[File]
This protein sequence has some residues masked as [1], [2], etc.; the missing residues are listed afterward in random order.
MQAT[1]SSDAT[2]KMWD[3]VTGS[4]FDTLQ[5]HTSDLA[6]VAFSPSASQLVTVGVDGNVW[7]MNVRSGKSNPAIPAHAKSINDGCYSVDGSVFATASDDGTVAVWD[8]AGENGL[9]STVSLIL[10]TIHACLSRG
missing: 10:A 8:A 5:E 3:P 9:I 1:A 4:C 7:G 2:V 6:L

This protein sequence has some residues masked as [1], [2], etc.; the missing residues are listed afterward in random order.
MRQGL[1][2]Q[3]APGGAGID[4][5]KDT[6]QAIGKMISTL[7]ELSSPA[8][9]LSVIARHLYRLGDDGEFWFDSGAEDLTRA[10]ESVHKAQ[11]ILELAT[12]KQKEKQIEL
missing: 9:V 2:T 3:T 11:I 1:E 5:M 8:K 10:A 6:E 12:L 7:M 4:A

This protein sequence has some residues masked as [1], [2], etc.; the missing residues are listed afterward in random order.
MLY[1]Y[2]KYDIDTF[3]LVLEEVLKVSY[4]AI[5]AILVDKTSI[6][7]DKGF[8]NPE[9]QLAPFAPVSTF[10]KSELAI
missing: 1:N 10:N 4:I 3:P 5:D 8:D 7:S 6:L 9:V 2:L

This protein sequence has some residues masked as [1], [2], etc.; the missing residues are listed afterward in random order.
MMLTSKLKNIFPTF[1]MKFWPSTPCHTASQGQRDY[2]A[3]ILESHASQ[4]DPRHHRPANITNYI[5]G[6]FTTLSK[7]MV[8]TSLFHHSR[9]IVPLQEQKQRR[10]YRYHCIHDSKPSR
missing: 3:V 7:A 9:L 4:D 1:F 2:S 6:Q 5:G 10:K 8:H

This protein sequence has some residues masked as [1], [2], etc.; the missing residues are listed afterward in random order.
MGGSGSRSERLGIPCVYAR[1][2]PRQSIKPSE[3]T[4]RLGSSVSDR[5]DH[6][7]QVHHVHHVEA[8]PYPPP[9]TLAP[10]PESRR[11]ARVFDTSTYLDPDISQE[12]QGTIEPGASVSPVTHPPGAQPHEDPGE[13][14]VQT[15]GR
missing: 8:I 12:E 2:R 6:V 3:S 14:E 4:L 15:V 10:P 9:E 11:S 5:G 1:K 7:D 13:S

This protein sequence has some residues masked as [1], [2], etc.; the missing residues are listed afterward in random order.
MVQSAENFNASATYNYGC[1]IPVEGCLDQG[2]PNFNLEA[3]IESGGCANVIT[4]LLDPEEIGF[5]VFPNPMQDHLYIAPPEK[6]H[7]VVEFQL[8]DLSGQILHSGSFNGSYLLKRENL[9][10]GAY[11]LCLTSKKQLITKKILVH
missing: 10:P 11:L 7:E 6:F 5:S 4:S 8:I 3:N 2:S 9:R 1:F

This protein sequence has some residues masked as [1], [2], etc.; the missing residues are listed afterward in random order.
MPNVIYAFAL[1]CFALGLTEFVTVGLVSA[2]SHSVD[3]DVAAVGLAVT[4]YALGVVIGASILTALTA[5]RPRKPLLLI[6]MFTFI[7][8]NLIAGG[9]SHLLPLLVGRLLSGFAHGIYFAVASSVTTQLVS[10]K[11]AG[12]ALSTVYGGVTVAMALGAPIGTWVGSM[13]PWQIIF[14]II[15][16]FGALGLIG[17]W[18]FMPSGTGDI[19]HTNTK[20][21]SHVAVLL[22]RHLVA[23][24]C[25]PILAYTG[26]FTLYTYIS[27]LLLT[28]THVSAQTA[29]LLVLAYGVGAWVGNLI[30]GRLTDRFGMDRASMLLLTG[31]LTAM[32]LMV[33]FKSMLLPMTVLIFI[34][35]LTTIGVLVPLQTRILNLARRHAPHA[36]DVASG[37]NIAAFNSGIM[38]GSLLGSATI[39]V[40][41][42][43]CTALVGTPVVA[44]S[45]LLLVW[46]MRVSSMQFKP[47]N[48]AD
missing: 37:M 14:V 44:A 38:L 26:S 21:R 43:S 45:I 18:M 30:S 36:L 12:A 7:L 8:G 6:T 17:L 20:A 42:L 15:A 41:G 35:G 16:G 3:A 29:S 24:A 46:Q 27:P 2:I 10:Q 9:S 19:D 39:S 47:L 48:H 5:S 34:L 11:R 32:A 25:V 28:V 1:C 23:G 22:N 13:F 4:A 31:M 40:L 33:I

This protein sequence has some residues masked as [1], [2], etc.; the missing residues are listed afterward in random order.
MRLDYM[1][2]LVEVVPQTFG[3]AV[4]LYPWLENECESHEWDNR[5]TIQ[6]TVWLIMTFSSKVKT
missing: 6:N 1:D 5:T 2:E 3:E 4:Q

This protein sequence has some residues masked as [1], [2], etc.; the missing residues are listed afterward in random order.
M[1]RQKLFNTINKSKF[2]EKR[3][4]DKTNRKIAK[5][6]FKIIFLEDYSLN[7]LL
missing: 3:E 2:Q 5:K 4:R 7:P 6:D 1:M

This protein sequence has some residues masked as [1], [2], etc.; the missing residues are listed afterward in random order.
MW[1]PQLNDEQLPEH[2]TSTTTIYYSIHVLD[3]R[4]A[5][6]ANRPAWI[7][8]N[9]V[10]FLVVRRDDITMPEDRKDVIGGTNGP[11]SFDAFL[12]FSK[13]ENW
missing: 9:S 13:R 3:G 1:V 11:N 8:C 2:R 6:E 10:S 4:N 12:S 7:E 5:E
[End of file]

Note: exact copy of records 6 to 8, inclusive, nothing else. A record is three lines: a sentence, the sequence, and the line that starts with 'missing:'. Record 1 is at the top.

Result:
This protein sequence has some residues masked as [1], [2], etc.; the missing residues are listed afterward in random order.
MVQSAENFNASATYNYGC[1]IPVEGCLDQG[2]PNFNLEA[3]IESGGCANVIT[4]LLDPEEIGF[5]VFPNPMQDHLYIAPPEK[6]H[7]VVEFQL[8]DLSGQILHSGSFNGSYLLKRENL[9][10]GAY[11]LCLTSKKQLITKKILVH
missing: 10:P 11:L 7:E 6:F 5:S 4:S 8:I 3:N 2:S 9:R 1:F

This protein sequence has some residues masked as [1], [2], etc.; the missing residues are listed afterward in random order.
MPNVIYAFAL[1]CFALGLTEFVTVGLVSA[2]SHSVD[3]DVAAVGLAVT[4]YALGVVIGASILTALTA[5]RPRKPLLLI[6]MFTFI[7][8]NLIAGG[9]SHLLPLLVGRLLSGFAHGIYFAVASSVTTQLVS[10]K[11]AG[12]ALSTVYGGVTVAMALGAPIGTWVGSM[13]PWQIIF[14]II[15][16]FGALGLIG[17]W[18]FMPSGTGDI[19]HTNTK[20][21]SHVAVLL[22]RHLVA[23][24]C[25]PILAYTG[26]FTLYTYIS[27]LLLT[28]THVSAQTA[29]LLVLAYGVGAWVGNLI[30]GRLTDRFGMDRASMLLLTG[31]LTAM[32]LMV[33]FKSMLLPMTVLIFI[34][35]LTTIGVLVPLQTRILNLARRHAPHA[36]DVASG[37]NIAAFNSGIM[38]GSLLGSATI[39]V[40][41][42][43]CTALVGTPVVA[44]S[45]LLLVW[46]MRVSSMQFKP[47]N[48]AD
missing: 37:M 14:V 44:A 38:L 26:S 21:R 43:S 45:I 18:M 30:S 36:L 12:A 7:L 8:G 6:T 17:L 20:A 42:L 15:A 41:G 35:G 16:G 3:A 29:S 24:A 46:Q 27:P 2:I 10:Q 9:S 19:D 39:S 47:L 48:H 5:S 34:L 11:R 32:A 25:V 28:V 1:C 23:G 22:N 13:F 4:A 31:M 40:L 33:I

This protein sequence has some residues masked as [1], [2], etc.; the missing residues are listed afterward in random order.
MRLDYM[1][2]LVEVVPQTFG[3]AV[4]LYPWLENECESHEWDNR[5]TIQ[6]TVWLIMTFSSKVKT
missing: 6:N 1:D 5:T 2:E 3:E 4:Q